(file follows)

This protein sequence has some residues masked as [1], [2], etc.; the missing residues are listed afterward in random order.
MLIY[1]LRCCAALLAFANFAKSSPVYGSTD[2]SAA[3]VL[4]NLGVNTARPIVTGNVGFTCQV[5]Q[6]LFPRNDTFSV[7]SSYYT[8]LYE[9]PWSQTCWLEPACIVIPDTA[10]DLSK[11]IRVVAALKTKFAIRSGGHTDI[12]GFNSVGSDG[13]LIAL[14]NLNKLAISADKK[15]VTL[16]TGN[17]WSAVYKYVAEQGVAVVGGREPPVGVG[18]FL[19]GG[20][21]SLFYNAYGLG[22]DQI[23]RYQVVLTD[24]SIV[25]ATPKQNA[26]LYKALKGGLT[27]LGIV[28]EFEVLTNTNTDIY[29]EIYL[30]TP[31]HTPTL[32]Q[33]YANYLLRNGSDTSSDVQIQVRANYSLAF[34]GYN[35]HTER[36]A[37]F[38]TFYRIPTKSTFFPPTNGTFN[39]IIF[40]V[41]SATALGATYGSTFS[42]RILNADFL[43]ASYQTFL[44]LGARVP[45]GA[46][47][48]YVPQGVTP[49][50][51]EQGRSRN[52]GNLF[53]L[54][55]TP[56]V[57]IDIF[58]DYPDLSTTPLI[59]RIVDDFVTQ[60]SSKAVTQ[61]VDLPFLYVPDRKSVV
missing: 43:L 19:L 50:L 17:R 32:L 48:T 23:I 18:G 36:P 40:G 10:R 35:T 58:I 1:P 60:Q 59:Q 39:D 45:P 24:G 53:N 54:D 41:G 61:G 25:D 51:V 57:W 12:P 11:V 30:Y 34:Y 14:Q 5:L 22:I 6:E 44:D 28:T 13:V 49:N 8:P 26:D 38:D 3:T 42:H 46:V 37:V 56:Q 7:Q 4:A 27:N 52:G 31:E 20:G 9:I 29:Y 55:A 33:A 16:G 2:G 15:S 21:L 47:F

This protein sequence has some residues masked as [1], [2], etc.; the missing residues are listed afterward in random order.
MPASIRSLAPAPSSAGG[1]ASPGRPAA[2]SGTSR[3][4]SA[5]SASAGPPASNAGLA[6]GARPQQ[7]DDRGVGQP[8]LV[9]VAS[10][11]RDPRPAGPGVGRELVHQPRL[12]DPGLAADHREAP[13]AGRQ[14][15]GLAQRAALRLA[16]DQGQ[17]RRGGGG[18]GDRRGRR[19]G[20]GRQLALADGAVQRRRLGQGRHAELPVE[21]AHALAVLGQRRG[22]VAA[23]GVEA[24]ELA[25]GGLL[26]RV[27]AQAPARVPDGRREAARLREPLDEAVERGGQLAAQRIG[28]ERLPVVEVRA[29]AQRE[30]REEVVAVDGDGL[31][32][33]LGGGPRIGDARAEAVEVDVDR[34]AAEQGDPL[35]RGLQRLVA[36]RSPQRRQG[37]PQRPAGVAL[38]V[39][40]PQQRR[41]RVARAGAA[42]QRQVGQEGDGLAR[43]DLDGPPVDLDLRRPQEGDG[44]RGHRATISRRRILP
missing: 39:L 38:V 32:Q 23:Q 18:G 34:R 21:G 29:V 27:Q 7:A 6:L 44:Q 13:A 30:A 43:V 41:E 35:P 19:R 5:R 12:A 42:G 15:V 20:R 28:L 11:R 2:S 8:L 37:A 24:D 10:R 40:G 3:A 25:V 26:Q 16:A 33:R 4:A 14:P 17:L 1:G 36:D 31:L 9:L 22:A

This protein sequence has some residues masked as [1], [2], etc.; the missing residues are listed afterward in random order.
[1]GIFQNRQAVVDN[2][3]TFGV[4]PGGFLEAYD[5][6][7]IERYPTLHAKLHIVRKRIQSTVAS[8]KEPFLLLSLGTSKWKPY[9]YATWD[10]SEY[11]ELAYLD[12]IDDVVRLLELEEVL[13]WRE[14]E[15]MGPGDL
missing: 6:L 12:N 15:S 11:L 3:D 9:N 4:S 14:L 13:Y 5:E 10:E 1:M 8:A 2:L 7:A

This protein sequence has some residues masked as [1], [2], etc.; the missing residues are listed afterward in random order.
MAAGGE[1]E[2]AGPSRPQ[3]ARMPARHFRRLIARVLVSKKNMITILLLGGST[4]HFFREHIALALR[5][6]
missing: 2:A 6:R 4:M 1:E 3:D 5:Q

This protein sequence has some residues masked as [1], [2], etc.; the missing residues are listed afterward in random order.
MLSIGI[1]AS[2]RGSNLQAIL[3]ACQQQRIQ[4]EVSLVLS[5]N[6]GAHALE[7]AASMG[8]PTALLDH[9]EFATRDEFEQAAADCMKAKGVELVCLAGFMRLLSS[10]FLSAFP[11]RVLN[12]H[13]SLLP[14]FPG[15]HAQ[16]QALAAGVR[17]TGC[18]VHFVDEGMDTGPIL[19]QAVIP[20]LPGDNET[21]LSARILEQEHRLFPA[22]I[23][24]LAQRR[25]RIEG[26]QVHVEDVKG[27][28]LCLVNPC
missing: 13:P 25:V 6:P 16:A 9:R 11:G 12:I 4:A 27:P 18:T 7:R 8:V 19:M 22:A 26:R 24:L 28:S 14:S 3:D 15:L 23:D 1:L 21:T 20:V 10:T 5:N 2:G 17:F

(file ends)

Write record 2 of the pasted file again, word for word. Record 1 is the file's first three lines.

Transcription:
This protein sequence has some residues masked as [1], [2], etc.; the missing residues are listed afterward in random order.
MPASIRSLAPAPSSAGG[1]ASPGRPAA[2]SGTSR[3][4]SA[5]SASAGPPASNAGLA[6]GARPQQ[7]DDRGVGQP[8]LV[9]VAS[10][11]RDPRPAGPGVGRELVHQPRL[12]DPGLAADHREAP[13]AGRQ[14][15]GLAQRAALRLA[16]DQGQ[17]RRGGGG[18]GDRRGRR[19]G[20]GRQLALADGAVQRRRLGQGRHAELPVE[21]AHALAVLGQRRG[22]VAA[23]GVEA[24]ELA[25]GGLL[26]RV[27]AQAPARVPDGRREAARLREPLDEAVERGGQLAAQRIG[28]ERLPVVEVRA[29]AQRE[30]REEVVAVDGDGL[31][32][33]LGGGPRIGDARAEAVEVDVDR[34]AAEQGDPL[35]RGLQRLVA[36]RSPQRRQG[37]PQRPAGVAL[38]V[39][40]PQQRR[41]RVARAGAA[42]QRQVGQEGDGLAR[43]DLDGPPVDLDLRRPQEGDG[44]RGHRATISRRRILP
missing: 39:L 38:V 32:Q 23:Q 18:G 34:R 21:G 29:V 27:Q 7:A 6:L 44:Q 13:A 30:A 43:V 41:E 35:P 19:R 5:R 12:A 42:G 15:V 20:R 28:L 11:R 2:S 8:L 37:A 24:D 10:R 40:G 3:A 25:V 26:Q 16:A 33:R 4:A 14:P 17:L 1:G 36:D 31:L 9:L 22:A